(Bloomberg News) The New York Stock Exchange, the symbol of American capitalism for more than a century, may merge with a German rival after losing ground to smaller competitors.

NYSE Euronext, the owner of the NYSE, is negotiating to be acquired by Deutsche Boerse AG with equity valued at $10 billion after its market share dwindled to 23% from 80% in the past six years. The new company will be the biggest exchange owner, handling equities worth $15 trillion and 40% of the U.S. options market.

The 219-year-old exchange led by Chief Executive Officer Duncan Niederauer, home to General Electric Co. and Ford Motor Co., was diminished as regulators opened U.S. markets to more competition after investors demanded lower trading costs. The sale to 18-year-old Deutsche Boerse in Frankfurt shows the increasing importance of machines over humans in trading stocks and the rising influence of derivatives, where profit margins are as high as 55%.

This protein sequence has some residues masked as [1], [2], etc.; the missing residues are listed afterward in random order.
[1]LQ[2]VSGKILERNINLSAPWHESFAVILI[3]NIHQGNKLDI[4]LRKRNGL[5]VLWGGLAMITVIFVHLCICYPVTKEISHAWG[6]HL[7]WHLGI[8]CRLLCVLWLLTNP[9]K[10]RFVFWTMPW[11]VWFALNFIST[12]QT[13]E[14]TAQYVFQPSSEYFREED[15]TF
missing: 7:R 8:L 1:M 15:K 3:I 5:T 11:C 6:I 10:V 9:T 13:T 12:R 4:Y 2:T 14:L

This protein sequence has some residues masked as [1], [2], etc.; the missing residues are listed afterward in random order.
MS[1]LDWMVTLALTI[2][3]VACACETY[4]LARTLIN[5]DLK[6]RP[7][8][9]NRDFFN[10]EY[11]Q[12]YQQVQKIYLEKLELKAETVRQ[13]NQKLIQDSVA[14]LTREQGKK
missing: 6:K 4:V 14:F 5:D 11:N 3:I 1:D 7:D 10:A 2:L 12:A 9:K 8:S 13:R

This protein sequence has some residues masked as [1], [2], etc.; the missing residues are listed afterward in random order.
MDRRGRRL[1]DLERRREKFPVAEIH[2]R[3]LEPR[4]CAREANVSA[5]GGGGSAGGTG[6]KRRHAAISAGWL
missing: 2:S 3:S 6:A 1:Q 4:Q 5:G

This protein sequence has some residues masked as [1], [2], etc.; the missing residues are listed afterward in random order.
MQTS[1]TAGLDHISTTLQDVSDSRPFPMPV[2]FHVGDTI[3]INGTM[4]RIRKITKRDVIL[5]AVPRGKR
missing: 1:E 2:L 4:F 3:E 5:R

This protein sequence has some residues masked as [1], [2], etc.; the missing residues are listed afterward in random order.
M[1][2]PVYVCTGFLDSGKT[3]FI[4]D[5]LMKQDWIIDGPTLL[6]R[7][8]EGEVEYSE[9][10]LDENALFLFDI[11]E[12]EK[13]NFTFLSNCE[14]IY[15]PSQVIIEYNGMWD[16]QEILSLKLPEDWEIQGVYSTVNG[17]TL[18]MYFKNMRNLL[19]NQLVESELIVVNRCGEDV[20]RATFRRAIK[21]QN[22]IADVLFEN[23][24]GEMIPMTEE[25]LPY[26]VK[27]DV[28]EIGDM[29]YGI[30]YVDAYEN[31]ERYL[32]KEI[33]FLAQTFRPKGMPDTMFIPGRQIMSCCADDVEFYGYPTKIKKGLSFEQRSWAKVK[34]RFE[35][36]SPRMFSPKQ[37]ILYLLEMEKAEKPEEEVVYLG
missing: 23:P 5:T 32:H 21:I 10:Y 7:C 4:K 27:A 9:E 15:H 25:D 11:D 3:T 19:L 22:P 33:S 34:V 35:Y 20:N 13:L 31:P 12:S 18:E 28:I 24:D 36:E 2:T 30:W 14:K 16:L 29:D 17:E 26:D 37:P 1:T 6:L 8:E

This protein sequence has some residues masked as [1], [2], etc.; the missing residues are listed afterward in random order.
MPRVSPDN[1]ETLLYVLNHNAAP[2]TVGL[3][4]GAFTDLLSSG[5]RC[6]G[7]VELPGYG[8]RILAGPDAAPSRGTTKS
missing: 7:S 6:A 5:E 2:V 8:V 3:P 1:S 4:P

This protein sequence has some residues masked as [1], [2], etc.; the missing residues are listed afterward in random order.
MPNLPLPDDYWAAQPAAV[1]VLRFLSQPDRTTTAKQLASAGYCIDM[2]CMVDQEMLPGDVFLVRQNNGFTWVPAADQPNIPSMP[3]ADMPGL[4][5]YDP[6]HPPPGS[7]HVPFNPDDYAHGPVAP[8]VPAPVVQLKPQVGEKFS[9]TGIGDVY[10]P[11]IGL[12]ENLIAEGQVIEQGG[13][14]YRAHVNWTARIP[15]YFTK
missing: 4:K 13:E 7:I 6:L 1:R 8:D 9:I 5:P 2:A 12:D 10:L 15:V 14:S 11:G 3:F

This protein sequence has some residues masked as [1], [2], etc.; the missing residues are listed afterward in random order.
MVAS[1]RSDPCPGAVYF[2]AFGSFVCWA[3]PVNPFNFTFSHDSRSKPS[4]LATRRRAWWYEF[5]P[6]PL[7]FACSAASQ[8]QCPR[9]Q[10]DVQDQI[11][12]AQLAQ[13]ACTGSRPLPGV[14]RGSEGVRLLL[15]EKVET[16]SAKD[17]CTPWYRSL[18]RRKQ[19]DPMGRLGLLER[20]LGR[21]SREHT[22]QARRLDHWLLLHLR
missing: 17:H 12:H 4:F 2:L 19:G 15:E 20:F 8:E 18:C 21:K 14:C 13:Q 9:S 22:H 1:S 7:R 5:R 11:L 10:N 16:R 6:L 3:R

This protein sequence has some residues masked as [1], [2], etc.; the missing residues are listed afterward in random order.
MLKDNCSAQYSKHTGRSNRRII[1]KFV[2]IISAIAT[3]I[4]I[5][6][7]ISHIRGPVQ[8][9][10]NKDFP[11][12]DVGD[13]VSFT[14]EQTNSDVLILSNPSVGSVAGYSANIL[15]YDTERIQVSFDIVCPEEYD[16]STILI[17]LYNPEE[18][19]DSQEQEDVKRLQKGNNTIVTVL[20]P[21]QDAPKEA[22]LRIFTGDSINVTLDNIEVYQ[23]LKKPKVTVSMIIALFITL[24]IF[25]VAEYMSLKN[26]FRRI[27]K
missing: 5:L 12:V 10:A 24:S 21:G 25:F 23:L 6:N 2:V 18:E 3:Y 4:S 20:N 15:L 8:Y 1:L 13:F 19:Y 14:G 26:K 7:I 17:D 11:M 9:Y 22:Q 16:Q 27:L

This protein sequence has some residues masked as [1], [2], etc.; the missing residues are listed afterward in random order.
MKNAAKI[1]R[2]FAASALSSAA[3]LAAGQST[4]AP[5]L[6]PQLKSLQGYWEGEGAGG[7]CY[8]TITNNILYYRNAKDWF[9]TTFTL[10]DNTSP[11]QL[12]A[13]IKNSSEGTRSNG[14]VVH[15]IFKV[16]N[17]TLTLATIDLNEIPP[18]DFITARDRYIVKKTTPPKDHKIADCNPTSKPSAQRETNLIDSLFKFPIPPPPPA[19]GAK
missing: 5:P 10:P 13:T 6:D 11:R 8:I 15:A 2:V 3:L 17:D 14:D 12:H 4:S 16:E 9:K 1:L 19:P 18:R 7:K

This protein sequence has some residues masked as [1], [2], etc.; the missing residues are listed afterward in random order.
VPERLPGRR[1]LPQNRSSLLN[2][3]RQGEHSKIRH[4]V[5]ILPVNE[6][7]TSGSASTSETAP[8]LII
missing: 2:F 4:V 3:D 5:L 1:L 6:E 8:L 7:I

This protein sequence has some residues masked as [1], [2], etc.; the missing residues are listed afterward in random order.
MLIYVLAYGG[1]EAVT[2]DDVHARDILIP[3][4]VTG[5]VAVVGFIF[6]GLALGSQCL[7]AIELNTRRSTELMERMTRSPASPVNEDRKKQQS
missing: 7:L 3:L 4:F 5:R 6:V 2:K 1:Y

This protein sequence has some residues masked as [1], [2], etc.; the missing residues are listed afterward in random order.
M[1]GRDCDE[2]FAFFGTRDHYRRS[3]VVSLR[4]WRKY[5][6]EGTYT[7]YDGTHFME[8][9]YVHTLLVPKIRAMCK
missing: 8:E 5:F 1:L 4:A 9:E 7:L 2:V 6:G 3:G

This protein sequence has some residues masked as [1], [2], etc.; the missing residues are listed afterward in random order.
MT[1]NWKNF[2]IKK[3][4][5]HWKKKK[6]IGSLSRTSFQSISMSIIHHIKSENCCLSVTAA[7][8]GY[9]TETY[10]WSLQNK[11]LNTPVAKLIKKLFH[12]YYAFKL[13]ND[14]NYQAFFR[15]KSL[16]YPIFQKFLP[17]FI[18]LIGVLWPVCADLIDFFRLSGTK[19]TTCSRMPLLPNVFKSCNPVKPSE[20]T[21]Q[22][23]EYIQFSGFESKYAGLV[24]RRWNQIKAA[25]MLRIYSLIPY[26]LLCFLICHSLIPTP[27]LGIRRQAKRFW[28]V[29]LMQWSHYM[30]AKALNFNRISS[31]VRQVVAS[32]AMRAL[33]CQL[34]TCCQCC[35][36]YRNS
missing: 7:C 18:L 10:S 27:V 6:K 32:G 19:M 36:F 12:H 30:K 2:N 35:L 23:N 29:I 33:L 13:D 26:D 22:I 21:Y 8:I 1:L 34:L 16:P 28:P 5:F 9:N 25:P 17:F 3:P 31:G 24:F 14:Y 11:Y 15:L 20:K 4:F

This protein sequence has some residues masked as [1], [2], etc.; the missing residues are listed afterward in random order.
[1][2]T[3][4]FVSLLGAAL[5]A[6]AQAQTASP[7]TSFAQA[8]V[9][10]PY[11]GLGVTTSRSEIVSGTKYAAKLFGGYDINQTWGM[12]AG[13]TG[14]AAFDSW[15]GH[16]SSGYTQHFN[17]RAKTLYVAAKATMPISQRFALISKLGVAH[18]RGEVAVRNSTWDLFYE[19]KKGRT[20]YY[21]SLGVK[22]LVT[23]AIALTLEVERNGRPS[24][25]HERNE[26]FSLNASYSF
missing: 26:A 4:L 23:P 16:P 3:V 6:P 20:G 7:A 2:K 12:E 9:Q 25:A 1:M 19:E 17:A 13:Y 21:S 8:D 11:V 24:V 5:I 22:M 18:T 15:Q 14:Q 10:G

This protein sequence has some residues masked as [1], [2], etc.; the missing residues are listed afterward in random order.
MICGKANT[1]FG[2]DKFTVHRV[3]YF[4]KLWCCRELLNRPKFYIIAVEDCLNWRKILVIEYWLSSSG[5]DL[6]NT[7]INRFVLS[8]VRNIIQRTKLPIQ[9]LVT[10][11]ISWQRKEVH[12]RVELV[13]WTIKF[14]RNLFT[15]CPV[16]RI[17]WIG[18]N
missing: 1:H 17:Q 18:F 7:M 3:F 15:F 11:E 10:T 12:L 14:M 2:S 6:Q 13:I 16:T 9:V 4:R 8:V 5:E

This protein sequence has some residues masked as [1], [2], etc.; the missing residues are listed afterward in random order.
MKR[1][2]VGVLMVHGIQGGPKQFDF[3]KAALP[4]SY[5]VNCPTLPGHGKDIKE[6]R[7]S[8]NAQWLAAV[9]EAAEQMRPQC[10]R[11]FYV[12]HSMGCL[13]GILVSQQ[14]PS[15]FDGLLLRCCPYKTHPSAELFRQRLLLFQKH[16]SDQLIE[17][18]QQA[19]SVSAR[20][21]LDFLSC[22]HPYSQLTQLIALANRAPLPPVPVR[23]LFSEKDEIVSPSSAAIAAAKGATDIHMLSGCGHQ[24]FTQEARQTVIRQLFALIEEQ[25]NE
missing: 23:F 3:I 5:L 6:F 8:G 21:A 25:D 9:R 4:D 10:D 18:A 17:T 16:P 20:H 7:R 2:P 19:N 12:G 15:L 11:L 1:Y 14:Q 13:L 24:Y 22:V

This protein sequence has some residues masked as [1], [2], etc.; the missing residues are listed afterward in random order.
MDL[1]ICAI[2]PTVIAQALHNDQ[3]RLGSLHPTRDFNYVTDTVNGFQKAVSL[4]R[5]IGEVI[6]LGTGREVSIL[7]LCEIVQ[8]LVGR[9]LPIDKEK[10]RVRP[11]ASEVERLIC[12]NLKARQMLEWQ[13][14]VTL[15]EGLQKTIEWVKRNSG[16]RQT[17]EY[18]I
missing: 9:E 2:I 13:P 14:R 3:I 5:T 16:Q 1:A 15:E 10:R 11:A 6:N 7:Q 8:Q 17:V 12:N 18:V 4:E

"Sadly, the NYSE became a victim of its own success-too large and dominant to move quickly to adapt," said Peter Kenny, a managing director in institutional sales at Knight Equity Markets LP in Jersey City, N.J., who became a member in 1987. "It is not all bad, but it is very sad to an old timer like myself."

Deutsche Boerse and NYSE Euronext announced merger talks on the same day that London Stock Exchange Group Plc agreed to purchase Toronto-based TMX Group Inc. for about $3.1 billion.

Exchange Mergers

The biggest day ever for exchange mergers triggered rallies in shares of operators from New York to Chicago and Sao Paulo. Nasdaq OMX Group Inc., IntercontinentalExchange Inc., CBOE Holdings Inc. and BM&FBovespa SA-all of which run derivative venues for futures or options-rallied as much as 6.7% yesterday.

Deutsche Boerse rose 3.7% to 60.60 euros as of 5:23 p.m. in Frankfurt. NYSE Euronext shares slipped 1.3% to $37.59, paring a 14% rally yesterday. Their total market value of $26 billion exceeded Hong Kong Exchanges & Clearing Ltd.'s, currently the world's largest by market capitalization.

"We are still waiting for more details and are flying a bit blind right now," said Timothy Ghriskey, chief investment officer at Solaris Asset Management in Bedford Hills, N.Y., which manages $2 billion. "But the market likes the combination of cross-board stock exchanges."

Fragmented Markets

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